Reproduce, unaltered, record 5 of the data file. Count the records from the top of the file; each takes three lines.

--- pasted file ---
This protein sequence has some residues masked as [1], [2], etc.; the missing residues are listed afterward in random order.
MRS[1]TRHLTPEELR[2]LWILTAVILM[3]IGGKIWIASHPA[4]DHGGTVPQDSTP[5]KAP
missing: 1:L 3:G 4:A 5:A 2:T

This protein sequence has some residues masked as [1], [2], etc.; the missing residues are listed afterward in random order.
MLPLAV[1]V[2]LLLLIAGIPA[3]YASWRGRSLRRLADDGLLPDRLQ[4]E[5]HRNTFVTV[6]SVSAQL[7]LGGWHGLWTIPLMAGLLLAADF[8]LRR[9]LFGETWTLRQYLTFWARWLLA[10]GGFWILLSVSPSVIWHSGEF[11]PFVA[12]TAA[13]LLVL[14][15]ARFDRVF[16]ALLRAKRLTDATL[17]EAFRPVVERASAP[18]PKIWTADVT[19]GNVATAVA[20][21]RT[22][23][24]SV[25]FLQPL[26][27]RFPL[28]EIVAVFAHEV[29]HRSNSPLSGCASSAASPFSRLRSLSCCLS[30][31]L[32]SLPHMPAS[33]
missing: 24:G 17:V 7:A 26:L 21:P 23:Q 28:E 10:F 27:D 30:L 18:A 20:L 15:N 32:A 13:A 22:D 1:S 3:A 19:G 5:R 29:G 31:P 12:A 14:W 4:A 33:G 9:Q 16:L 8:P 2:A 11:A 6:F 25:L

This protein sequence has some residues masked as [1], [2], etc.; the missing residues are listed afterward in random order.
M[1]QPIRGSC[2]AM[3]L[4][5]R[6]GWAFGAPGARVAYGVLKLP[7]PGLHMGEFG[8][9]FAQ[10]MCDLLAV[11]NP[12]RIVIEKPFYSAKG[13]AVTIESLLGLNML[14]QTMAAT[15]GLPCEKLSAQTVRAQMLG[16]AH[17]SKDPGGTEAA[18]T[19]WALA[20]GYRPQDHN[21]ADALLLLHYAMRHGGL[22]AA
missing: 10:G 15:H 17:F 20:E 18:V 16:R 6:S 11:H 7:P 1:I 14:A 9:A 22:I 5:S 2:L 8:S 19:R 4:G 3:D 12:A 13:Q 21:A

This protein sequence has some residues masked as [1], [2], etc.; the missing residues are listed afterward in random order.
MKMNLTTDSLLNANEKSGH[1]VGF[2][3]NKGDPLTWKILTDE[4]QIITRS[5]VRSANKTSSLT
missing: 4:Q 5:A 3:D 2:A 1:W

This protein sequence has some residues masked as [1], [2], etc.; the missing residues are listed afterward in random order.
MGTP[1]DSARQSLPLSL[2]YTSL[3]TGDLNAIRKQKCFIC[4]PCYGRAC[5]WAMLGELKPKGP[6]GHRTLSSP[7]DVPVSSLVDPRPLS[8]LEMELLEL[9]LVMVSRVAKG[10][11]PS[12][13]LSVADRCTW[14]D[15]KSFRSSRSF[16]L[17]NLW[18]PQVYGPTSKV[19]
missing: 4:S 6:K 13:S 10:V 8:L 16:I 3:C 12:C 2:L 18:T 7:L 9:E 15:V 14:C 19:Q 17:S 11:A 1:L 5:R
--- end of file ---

This protein sequence has some residues masked as [1], [2], etc.; the missing residues are listed afterward in random order.
MGTP[1]DSARQSLPLSL[2]YTSL[3]TGDLNAIRKQKCFIC[4]PCYGRAC[5]WAMLGELKPKGP[6]GHRTLSSP[7]DVPVSSLVDPRPLS[8]LEMELLEL[9]LVMVSRVAKG[10][11]PS[12][13]LSVADRCTW[14]D[15]KSFRSSRSF[16]L[17]NLW[18]PQVYGPTSKV[19]
missing: 4:S 6:K 13:S 10:V 8:L 16:I 3:C 12:C 2:L 18:T 7:L 9:E 15:V 14:C 19:Q 17:S 11:A 1:L 5:R